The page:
9. 'Wind and water power were the main energy sources of post-medieval industry' (Hoyle, Energy or Extinction). See:


  10. I think the idea of wind power as currently constructed is in error. And your Atomic power will be a central part of any future developement.
    I believe the central question for anyone is cost reduction not for the state but for themselves.
    Being a bit of a warmist myself, if a bit vague on the 'we are all toast' bit of it. I'm not at all worried about a few degrees of welcome heat and will put up with a good deal to predict that I can encounter the North Atlantic without every stitch of clothes I own being necessary.
    While seeing on these Islands Vineyards of serious quality will give me joy, and that the fleecing cousins will have at best useful Brandy can only give me glee.
    Wind power and all the local/personal methods walk smack into the taxation system with the VAT on this, Rates on that and whatever they can dream up next on the other. The thing is, it is relatively easy to have a neutral house. And this with the crappy tec' we have at the moment. But what the Governmental fools are waiting for is the definative. Since they have looked like idiots the computer revolution. So the tendency is the revert to Wellington.

  11. Like the wind on a particularly bleak fell there are many cross-currents here. I share the disquiet of Bryan, big Jim, ian, malty and Brit at our stupid, shiny generation of windmills and farms.

    Generation, geddit. It's the thing we should be ashamed of being part of. It's what these monsters do so little of. It speaks too of what we're passing on to the next one ... for unless we think better and talk better - in the process stamping out the soft but creeping totalitarianism entailed by Miliband here - all they'll have to reap is the wind. The puns end here. Maybe.

    Since I read with admiration my first words of Lovelock on the 3rd day of this month I've been trying to think through how much good it is to be a warmist but a sceptic on the most egregious warmist measures, including carbon trading and wind farms. Today I looked up EM Forster's Two Cheers for Democracy with this in mind. It seems to fit beautifully. Age of Faith indeed. (It takes one to know one, you might also say.)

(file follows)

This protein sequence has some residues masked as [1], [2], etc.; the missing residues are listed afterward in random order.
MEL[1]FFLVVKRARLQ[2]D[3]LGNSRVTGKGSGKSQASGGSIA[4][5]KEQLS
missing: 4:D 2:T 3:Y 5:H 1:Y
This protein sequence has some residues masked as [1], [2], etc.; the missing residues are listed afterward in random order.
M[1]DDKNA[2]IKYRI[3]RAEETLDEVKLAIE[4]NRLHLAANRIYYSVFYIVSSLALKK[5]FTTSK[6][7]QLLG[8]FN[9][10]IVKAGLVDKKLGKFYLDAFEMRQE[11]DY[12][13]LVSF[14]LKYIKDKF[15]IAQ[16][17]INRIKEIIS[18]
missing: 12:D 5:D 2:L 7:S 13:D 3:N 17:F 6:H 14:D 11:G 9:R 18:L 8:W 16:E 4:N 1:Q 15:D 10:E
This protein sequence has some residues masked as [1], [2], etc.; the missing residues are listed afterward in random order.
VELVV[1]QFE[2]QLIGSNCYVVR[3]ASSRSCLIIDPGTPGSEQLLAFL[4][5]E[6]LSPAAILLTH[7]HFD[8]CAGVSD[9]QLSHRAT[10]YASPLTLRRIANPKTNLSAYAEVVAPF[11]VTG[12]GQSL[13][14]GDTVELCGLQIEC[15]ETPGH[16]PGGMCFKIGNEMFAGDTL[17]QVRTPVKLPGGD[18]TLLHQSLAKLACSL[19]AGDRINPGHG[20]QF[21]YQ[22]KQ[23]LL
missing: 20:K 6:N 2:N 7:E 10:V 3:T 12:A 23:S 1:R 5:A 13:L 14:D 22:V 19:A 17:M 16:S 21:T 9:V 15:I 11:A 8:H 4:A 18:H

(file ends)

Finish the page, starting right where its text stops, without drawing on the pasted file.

So, genuine thanks and respect to Bryan and chum here. Two cheers indeed. It's more than half the battle that you're fighting. May the wind of the Spirit, ever unpredictable, be with you.

    (As a friend I was working on linear forecasting algorithms in the City once said to me, isn't it amazing that when Jesus wanted to give a physical analogy for the Holy Spirit he chose the wind - key part of the most chaotic, non-linear, unpredictable system known to man. That stayed with me. That guy - who by the way made millions through the unreasonable success of what we developed - could well be held responsible for a lot of my tenacity in these areas since. There we go. As I said, unpredictable.)

  12. They're even more horribble when they're built on spots of real natural beauty- a place I've visited since childhood has been colonized by them, and it's pretty much ruined it.
    If they built lots of them round the cities (even outside my house, as it's a crap view anyway) instead of the country, I wouldn't care as much.

  13. News for wire-heads, I've just seen an advert on BBC 2 for "The Wire", due to start next Thursday. They'll be showing one episode a night. Makes me almost wish I hadn't blown 90 quid on the boxset.

  14. What baffles me is is needs to be said. It must surely be obvious to a donkey's ears. Unfortunately, it does need to be said, so well done Bryan. I found your Blog whilst trying to decide whether to buy your book "Understanding the present etc". I think I'll buy it.

    Do you have thoughts on Jonathon Porrit's view we (or they will)need a smaller poulation?